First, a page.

I’ve noticed a surge of posts on other sites about the recently revamped NBC World Elite Mastercard on being an amazing 5x points card and its awesome new welcome bonus. Don’t get me wrong, it is a good card, in fact it verges on being very good but there is an elephant in the room that needs to be addressed. I want Canadians to know there is one thing I’ve noticed in those posts on the other sites and that is a serious lack of explaining the card’s complicated rules for its 5x points earning! In my mind it is a major factor on whether you should choose this card or another card. Read on to find out in this Loyalty Lesson:
The nitty gritty on National Bank World Elite Mastercard’s 5x points earn rate
Most unassuming readers of those other sites will take away the thought they will earn 5x points each month on the first $2,500 of spending for groceries and dining regardless of what other spending you have on the card. Technically speaking you can earn 5x points on $2,500 spending but what these other sites are not disclosing is that $2,500 cap is based on gross spending on the card – not just groceries and dining.
That is, if you go out and spend $500 for who knows what that does not fall into groceries or dining – say a Costco visit, a car repair or something like that, you will only be able to earn 5x points on the remaining $2,000 of spend that month. And this is if, and only if you spend that $2,000 on groceries and dining. The minute you start putting other spending on the card within your first $2,500 each month you take away your ability to earn that 5x points.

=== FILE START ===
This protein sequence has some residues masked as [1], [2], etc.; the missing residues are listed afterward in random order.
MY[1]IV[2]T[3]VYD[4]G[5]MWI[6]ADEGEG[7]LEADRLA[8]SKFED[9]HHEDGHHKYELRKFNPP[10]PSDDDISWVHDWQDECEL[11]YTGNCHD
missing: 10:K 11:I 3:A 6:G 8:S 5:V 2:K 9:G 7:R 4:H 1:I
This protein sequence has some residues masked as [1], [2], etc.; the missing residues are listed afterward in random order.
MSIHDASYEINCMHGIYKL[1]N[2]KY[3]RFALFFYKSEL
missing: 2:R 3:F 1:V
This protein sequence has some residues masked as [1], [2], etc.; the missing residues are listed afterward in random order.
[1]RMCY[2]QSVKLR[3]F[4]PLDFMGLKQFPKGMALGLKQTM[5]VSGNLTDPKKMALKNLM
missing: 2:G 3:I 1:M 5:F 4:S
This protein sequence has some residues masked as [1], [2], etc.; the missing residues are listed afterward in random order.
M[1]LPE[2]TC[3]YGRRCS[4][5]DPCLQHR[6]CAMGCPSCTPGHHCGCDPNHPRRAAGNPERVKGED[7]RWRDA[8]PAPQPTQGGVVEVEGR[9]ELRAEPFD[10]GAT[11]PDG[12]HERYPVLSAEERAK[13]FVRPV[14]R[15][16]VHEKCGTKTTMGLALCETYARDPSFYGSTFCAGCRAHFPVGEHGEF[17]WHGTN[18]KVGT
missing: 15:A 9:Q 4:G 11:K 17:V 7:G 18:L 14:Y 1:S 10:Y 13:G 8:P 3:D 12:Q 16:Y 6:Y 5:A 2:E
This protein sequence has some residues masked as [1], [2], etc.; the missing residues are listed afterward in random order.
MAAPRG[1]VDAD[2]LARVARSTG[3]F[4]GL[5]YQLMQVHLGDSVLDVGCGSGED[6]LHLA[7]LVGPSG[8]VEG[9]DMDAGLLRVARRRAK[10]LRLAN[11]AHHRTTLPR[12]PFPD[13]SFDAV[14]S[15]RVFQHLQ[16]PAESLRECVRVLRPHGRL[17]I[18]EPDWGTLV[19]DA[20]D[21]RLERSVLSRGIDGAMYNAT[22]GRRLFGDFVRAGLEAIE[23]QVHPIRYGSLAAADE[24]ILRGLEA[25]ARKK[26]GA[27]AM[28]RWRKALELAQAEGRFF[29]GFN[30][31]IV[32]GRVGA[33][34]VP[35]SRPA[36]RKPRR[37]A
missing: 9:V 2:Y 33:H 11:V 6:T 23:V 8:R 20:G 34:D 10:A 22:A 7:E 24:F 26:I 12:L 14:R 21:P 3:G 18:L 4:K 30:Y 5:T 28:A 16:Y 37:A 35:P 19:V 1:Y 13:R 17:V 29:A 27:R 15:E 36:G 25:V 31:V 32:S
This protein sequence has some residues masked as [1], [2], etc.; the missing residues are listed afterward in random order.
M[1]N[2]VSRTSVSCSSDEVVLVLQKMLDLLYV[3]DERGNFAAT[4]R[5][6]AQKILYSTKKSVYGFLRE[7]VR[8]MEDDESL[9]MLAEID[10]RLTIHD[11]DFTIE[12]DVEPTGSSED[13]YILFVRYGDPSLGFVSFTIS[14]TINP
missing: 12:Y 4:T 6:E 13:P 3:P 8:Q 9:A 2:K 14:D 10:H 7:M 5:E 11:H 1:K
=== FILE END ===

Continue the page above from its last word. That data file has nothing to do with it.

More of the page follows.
Have a big purchase you would like to make? Perhaps put a $5,000 deposit on a car? If you put that purchase on this card near the beginning of your monthly earn cycle you are saying good bye to any 5x points earning for the rest of that month.
Ideally with this card you do not want to put any spending on it other than groceries and dining until you have spent $2,500 in those categories in each monthly period. Once you have, then by all means, go nuts spending in all the other categories.
Points Earning Example
Here is a monthly spending example provided to Rewards Canada by National Bank where the total monthly spend exceeds that $2,500 mark. This is in chronological order of spending:
- $800 in groceries: 800×5= 4,000 pts
- $200 in gas: 200×2 = 400 pts
- $400 in recurring bill payments: 400×2= 800 pts
- $500 in other purchases: 500×1 = 500 pts
- $700 in groceries: 700×5=3,500 pts (even if the amount exceeds the $2,500 cap, the entire transaction will accumulate the 5 pts/$ spent)
- $100 in gas: 100×2 = 200 pts
- $500 in restaurants: 500×2 = 1,000 pts (because the total gross monthly amount charged to the credit card account is over $2500, regardless of the purchase category, these groceries & dining purchases and next purchases in that category are now at 2 pts/$ spent)
Total expenses charged to the account in the month: $3,200
Total points earned in the month: 10,400 points
The little bit of good news as you can see from the example is that if you are at say $2,450 in spending for that month and go buy $250 of groceries you will still earn the 5x on that transaction since your account wasn’t at the $2,500 of spending yet. This does mean you could earn 5x points on more than $2,500 of spending per month depending on what your last 5x purchase is that moves you past that $2,500 hump.